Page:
Tis' the season my friends. The season where the winemakers are slaving away getting fruit off the vine and into the barrels...and the time in which some great wine falls off of my wine rack, into a glass, and into my belly. Lucky me, and my friends!
I haven't done many wine events recently, but certainly have been doing plenty of "tasting" and since I feel it is an obligation of The Oregon Wine Blog to preview wines to make sure they're top notch for you, our readers, below you'll find four bottles that stick out as gems.
Here at TOWB, we're not huge on assigning ratings to wine as it is such a subjective art. To us, wine is more about the experience and each drinker will find different attributes and qualities in a vintage, and ultimately, if a consumer likes a wine, they like a wine; and that's that. So, you won't find ratings on these wines assigned by us (although I may include other's ratings), but rest assured their inclusion in this post serves as the Josh Gana stamp of approval - the bottles that I'd gladly buy and drink on any given day.
2006 Gilbert Cellars Allobroges
I picked up this bottle last October when Clive and myself were in the Yakima (the night I bamboozled Clive to write for the blog) and I've been waiting to crack it open. A blend of 60% Syrah, 18% Mourvedre, and 22% Grenache, a random evening with friend-of-the-blog Chris was that perfect moment. With strong fruit aromatics, this medium-bodied rhone blend is smooth enough to drink by itself but also would pair quite nicely with your red dinner of choice. This wine is full of black fruit and has been described as luscious, and I'd agree...adding a "baby" to the end of the l-word. Grab some of the 07 next time you're in the Yakima Valley.
I was pleasantly surprised to receive an email from Quilceda Creek about a month ago offering the purchase of this red wine, so it took me all of 5 minutes to take them up on the offer and my order was in. Immediately, I started sending taunting text messages to Rick about the exclusive wine on the way, knowing full well that I'd probably drink it with him anyway. Being relatively impatient, we popped the bottle open last weekend after just having received it. While the wine was a bit young yet, we enjoyed every drop and it has a ton of promise. With a blend of 72% Cabernet Sauvignon, 20% Merlot, 6% Cabernet Franc and 2% Malbec from Red Mountain's finest vineyards, this has a silky smooth mouthfeel with spice and black fruit on the palate. With a 93 rating from Wine Enthusiast, limited production, and an approachable price point, this one didn't last long. Sorry friends, sold out.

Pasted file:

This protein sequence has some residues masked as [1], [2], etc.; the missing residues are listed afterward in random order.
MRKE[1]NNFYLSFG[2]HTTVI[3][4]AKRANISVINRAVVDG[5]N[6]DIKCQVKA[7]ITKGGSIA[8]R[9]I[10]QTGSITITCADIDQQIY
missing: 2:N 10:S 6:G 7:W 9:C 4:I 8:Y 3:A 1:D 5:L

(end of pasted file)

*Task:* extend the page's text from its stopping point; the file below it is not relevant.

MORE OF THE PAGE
2008 Gordon Brothers Six Reserve Cabernet Sauvignon
Last weekend, Rick came to visit. I knew I was in for a treat when he walked through the door, set his bag down, and held out this bottle with a twinkle in his eye saying, "I brought a present!" A present it certainly was, a bottle from his recent Wine by Cougars shipment. Clone six cab was an experiment by winemaker Jeff Gordon, and methinks he hit the jackpot with the few acres he has growing next to the Snake River. With 100% estate grown cab and 430 case production, it carries a striking purple hue and strong notes of plum and cherry. A Columbia Valley cab at it's finest, you'll find some nice tannins and a 91-point rating from Wine Enthusiast. It was a perfect end to the evening for Rick and I following the Quilceda Red. The winemaker suggest a pairing with molten lava cake, and while I'll never turn down molten lava cake, it would be even better with this wine.
2006 Pend d'Oreille Winery Cabernet Sauvignon
This is one of those bottles that was a spur-of-the-moment, mid-week "I need a glass of wine" decisions for me. It had been sitting on the rack for a while calling my name, as you know from previous coverage that we love just about anything that Pend d'Oreille puts out. An Idaho winery, who would have thunk it? Don't let the ambiguous "Washington" denotation on this wine fool you, this is a straight up Columbia Valley wine with a lot of the fruit from the Horse Heaven Hills and Wahluke Slope. Silly labeling laws won't allow Columbia Valley to be listed on an Idaho made wine. Allow this one to open up a bit before you enjoy, and then you'll find cherry and dark berry on the nose. I found this wine to have a very pleasant, full mouthfeel with plum and current on the palate. It's a nice, well balanced wine with a production of 521 cases and a very solid price point of $17.00. That's right, a great Washington Cab for $17.
Now I can just hear your internal dialogue churning as you think, "but Josh, you live in Oregon, what's the deal yo with all this Washington wine?" Well, don't you fret because I have a whole row on my rack dedicated to Oregon pinot and there will be some of that coming soon. Apparently I've been a bold mood lately!